Researchers Discover Three New Species of Rove Beetles from New Zealand
At the 2013 Annual Meeting of the Southeastern Branch of the Entomological Society of America, Louisiana State University entomologists Jong-Seok Park and Christopher Carlton presented a poster describing their discovery of a new genus and three new species of New Zealand endemic pselaphine staphylinid beetles belonging to the supertribe Faronitae.
Now their research has been published in the Annals of the Entomological Society of America.
The new genus is called Pseudostenosagola, and the new species are Pseudostenosagola coromandelensis Park and Carlton, Pseudostenosagola wellingtonensis Park and Carlton, and Pseudostenosagola solodovnikovi Park and Carlton.
The genus was named Pseudostenosagola because of its superficial similarity to the genus Stenosagola Broun. P. coromandelensis and P. wellingtonensis were named after the towns where they were found (Coromandel and Wellington), and P. solodovnikovi was named after A. Solodovnikov, the collector of the holotype.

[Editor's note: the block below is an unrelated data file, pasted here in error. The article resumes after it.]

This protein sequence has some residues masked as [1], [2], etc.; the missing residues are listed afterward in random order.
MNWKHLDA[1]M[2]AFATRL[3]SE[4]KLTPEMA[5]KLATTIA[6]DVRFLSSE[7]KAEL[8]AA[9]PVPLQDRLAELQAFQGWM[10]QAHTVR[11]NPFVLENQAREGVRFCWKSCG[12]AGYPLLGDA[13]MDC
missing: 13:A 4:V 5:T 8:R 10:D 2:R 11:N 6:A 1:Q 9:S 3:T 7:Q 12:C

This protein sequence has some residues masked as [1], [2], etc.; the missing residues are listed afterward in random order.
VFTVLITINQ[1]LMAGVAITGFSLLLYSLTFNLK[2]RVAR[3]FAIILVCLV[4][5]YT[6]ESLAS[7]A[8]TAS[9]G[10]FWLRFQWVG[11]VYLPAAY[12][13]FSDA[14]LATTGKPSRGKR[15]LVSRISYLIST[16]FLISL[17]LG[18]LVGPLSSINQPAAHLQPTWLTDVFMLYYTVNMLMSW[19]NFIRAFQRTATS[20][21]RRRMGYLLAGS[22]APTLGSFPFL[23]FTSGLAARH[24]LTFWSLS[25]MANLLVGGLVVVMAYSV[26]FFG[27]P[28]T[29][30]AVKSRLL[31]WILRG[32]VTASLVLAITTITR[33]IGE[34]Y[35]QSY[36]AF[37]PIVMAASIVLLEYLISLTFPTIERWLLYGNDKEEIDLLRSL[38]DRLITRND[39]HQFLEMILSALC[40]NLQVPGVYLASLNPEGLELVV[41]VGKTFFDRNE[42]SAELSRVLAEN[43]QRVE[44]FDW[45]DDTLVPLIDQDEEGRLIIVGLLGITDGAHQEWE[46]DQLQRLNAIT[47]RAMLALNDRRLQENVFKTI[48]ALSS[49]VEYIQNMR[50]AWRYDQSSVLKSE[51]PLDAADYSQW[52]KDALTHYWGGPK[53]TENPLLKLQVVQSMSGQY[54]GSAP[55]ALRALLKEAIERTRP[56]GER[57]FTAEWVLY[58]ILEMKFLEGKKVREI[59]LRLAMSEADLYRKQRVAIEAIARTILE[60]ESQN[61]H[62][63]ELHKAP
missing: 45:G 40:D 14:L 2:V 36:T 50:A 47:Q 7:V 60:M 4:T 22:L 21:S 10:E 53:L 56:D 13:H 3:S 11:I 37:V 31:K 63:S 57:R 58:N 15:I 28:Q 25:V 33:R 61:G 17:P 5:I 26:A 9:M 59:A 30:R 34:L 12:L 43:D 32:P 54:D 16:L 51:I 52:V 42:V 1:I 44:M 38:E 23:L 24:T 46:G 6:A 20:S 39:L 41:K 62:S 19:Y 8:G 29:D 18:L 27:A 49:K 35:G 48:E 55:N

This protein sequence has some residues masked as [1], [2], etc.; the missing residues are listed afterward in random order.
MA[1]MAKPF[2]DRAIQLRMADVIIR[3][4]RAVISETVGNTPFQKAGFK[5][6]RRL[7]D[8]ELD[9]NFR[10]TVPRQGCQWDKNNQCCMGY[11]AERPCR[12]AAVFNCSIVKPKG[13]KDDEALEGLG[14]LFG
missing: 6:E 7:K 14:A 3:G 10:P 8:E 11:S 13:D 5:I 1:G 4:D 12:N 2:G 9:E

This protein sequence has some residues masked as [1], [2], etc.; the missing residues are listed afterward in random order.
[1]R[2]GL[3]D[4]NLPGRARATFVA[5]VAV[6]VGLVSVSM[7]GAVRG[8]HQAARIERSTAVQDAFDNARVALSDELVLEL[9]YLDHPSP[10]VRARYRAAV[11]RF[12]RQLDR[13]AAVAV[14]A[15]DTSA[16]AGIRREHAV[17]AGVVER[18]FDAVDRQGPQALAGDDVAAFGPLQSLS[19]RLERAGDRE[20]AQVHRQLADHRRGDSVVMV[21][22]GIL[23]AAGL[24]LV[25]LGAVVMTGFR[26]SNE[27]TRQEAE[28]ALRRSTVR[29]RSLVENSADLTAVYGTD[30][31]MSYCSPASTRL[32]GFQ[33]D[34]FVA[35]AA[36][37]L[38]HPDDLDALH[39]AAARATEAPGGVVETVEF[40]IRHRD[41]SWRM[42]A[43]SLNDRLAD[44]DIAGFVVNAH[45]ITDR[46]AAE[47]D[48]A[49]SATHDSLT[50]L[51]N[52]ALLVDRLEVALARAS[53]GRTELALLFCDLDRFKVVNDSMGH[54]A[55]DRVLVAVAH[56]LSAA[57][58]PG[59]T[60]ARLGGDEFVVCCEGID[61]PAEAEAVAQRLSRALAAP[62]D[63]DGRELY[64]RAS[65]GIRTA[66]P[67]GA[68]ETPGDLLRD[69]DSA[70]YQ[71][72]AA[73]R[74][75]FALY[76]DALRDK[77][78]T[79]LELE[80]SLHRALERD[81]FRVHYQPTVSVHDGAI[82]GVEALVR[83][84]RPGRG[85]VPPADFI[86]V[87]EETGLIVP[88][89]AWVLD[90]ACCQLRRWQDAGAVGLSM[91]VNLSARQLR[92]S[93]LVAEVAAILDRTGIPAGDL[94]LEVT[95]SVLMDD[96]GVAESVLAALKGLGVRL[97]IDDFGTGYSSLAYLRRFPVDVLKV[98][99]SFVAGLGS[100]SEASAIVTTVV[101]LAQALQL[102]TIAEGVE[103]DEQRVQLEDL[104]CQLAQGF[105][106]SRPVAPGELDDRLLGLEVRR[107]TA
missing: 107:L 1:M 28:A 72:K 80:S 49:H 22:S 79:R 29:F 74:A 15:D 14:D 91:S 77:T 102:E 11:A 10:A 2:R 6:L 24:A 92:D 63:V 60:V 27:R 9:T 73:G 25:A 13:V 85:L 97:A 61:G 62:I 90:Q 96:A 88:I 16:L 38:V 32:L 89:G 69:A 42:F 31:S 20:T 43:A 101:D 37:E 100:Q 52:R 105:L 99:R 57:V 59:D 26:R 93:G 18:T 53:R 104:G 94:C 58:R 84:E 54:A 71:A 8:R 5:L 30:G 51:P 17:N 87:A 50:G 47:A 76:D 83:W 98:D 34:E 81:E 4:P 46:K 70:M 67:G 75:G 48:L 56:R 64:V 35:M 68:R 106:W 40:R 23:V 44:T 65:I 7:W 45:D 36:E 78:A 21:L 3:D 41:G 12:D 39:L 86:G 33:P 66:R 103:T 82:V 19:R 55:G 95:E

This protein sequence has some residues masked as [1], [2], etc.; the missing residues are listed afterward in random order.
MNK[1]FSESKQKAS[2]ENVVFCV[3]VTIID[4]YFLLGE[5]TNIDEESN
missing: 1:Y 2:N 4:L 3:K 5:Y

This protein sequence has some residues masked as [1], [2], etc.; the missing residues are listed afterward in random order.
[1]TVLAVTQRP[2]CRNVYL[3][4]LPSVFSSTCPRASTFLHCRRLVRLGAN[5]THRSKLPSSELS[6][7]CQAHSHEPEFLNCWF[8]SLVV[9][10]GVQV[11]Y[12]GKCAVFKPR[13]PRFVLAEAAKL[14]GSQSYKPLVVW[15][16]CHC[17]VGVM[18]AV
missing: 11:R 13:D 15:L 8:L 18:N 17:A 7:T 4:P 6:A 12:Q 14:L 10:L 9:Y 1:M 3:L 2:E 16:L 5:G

The new genus may be separated from other faronite genera by the following combination of characters, according to the authors: “smaller size, last three antennomeres weakly clubbed; head at least twice longer than wide, frontal sulcus narrow or linear at apex, and circular or drop-shaped basally; prosternum longer than wide, with median procoxal fovea and lateral procoxal fovea; hind wing reduced to small pad; meso- and metaventrite with promesocoxal fovea; tergite and ventrite VI distinctly larger than V and VII.”
The new genus brings the number of faronine genera known from New Zealand to four. The tribe currently includes 287 species described or known as undescribed species, or about 36% of the total New Zealand pselaphine species fauna.
Read more at:
– Pseudostenosagola, a New Genus From New Zealand (Coleoptera: Staphylinidae: Pselaphinae: Faronitae)
Regarding Pseudostenosagola coromandelensis: it was a bad call to name it after the supposed type locality (Coromandel) and select as the holotype one of only two specimens labelled as being from Coromandel (both from the same litter sample collected by Graeme Ramsay). All other specimens (about a dozen) are from Nelson in the South Island, and the genus is otherwise not known from north of Wellington. It would have been prudent to select a Nelson specimen as holotype! Graeme Ramsay collected litter samples at that time from all over N.Z., and I have seen other evidence that some samples are mislabelled. I therefore strongly suspect that the supposed Coromandel sample is really from Nelson.